This is a well-written and thought-out article. Ditto MikeG's comment. Because I don't get a chance to see such wild creatures in my part of southeast TX, I tend to elevate them to something beyond the status of "wild things" when I *do* see them. This article brings me back to the reality of life in the wild.

Thank you for your article. However, there has been a clear benefit of the "rock star status." You mentioned it in the article. Its the PR.

Lets review the results of th PR mentioned. "Montana officials didn't need any urging, reading the bad PR that hunting wolves that left Yellowstone delivered, and decided earlier this week to institute a temporary ban in areas just north of the park."

So let me get this straight: All of the political, public, fans, park enthusiasts, environmentalists efforts couldn't stop the killings. But the PR garnered by the rock star status did? I think there is a message here.

Its too bad the ban is temporary. Perhaps we can learn something though. The greater fight does have another muscle to flex. Its called useful PR.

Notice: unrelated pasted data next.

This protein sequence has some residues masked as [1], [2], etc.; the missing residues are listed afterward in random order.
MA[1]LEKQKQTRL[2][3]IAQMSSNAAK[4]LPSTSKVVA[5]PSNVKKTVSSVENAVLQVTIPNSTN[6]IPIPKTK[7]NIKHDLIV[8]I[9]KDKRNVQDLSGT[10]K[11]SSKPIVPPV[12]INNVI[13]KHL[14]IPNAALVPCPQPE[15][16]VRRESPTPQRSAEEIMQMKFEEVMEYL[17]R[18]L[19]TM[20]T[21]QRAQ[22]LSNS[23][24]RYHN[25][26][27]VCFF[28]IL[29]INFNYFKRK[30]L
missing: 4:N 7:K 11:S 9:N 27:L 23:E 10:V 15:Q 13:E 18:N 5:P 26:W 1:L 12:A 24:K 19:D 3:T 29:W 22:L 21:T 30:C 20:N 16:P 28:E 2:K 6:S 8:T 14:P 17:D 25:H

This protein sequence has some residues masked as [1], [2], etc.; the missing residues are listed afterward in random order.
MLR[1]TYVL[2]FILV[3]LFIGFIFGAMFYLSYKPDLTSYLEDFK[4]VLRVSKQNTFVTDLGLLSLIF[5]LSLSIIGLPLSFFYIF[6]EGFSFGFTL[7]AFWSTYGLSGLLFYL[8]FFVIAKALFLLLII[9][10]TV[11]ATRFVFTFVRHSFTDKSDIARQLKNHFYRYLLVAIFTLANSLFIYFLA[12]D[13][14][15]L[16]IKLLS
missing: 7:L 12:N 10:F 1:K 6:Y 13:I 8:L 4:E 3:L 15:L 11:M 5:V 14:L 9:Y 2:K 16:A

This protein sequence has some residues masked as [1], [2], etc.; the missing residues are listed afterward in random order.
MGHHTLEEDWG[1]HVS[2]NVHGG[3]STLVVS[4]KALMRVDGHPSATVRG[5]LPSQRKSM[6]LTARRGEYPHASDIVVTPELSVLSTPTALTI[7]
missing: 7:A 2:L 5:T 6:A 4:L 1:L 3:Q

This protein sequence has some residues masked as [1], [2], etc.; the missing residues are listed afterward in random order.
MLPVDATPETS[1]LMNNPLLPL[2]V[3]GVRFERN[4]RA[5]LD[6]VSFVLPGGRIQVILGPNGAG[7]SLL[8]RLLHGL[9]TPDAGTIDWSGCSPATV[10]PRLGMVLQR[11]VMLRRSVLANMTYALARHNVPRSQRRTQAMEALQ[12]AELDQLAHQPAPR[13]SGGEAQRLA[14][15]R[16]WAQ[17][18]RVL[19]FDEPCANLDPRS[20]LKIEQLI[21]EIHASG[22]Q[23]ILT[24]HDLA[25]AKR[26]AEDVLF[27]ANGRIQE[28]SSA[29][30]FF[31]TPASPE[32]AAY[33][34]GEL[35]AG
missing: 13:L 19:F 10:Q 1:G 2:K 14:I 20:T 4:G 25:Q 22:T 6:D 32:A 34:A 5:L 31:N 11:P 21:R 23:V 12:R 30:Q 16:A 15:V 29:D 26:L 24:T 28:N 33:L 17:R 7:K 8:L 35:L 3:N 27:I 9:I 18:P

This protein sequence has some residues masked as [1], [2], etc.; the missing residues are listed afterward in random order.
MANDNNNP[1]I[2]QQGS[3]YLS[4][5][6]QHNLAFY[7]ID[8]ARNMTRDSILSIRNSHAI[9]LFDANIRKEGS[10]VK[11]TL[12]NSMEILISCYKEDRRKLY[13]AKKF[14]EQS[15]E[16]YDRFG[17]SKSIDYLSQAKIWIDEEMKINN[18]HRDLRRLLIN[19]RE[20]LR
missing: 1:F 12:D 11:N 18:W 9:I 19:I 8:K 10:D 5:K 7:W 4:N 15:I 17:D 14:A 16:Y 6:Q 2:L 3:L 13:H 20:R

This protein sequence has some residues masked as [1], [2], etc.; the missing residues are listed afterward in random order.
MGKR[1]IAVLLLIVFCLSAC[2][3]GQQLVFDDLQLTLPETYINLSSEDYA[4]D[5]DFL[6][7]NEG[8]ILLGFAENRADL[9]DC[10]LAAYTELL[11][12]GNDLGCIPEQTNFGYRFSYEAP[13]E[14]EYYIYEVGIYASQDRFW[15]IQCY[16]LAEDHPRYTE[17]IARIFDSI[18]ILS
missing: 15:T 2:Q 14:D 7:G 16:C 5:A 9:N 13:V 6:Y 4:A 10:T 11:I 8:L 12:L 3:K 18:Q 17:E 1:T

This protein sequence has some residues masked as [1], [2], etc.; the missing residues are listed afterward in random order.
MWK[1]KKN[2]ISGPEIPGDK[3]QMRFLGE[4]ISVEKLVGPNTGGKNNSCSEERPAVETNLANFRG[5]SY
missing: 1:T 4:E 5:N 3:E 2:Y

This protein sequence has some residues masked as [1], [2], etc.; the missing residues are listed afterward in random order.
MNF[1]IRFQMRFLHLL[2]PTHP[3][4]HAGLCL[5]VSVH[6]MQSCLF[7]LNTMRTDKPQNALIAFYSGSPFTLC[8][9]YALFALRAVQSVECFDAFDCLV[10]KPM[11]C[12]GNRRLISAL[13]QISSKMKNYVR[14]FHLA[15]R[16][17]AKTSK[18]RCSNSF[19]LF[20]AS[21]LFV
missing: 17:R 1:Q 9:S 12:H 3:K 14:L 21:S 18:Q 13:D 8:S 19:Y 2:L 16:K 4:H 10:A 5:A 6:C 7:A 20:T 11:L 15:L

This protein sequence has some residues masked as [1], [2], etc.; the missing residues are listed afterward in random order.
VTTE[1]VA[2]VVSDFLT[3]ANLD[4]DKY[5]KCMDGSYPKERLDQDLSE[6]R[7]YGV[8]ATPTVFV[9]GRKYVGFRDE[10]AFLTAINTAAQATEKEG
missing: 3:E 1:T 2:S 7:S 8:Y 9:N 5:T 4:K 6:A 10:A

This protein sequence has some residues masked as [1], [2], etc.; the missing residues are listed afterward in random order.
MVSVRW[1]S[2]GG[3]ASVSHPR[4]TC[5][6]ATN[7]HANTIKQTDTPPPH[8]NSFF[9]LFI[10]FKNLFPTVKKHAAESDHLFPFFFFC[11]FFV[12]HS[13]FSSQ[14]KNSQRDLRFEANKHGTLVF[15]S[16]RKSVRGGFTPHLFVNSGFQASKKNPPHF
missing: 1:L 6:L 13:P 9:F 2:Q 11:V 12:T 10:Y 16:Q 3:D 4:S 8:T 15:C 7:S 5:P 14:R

Yes Wanna - another case were PR outweighs the science.

But apparently, in some circles PR is more important than science. Climate comes to mind.

You definately got that one right Lee - PR has certainly tromped on the science. You know like "hide the decline".

I'm still waiting for you to explain with the models of climate change have been so wrong. Perhaps its because PR took the place of science. Or maybe why temperatures have been flat the last 16 years despite record CO2 output? Could PR have overwelmed the science there as well? Or maybe we should look at the "fact" 98% of all scientist believe in anthropogenic global warming - when we find out its based on 77 hand selected "scientist". Is that science or PR?